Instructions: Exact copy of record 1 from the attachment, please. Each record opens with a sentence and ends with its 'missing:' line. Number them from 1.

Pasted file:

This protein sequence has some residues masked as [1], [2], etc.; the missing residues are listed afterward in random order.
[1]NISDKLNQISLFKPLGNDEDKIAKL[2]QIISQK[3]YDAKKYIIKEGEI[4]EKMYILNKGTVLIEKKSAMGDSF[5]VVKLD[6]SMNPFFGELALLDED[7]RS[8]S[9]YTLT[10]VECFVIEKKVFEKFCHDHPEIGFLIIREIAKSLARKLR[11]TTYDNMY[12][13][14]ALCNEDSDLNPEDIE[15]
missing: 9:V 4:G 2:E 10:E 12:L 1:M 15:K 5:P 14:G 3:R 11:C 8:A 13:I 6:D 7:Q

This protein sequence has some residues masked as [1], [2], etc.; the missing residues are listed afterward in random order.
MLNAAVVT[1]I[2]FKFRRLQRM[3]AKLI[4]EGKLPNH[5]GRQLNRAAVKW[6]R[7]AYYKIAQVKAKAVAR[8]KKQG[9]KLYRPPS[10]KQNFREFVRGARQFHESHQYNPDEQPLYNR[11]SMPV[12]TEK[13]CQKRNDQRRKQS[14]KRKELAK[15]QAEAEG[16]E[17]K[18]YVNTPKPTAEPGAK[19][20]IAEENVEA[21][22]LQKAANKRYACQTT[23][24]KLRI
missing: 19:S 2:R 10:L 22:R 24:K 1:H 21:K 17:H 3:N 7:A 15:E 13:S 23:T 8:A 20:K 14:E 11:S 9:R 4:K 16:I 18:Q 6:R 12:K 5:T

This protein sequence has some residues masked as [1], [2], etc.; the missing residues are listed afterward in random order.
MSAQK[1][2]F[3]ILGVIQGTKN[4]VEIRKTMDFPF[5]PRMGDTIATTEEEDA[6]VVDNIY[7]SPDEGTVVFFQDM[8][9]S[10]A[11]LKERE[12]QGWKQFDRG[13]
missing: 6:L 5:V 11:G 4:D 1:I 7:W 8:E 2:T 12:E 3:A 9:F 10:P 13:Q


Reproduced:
This protein sequence has some residues masked as [1], [2], etc.; the missing residues are listed afterward in random order.
[1]NISDKLNQISLFKPLGNDEDKIAKL[2]QIISQK[3]YDAKKYIIKEGEI[4]EKMYILNKGTVLIEKKSAMGDSF[5]VVKLD[6]SMNPFFGELALLDED[7]RS[8]S[9]YTLT[10]VECFVIEKKVFEKFCHDHPEIGFLIIREIAKSLARKLR[11]TTYDNMY[12][13][14]ALCNEDSDLNPEDIE[15]
missing: 9:V 4:G 2:E 10:E 12:L 1:M 15:K 5:P 14:G 3:R 11:C 8:A 13:I 6:D 7:Q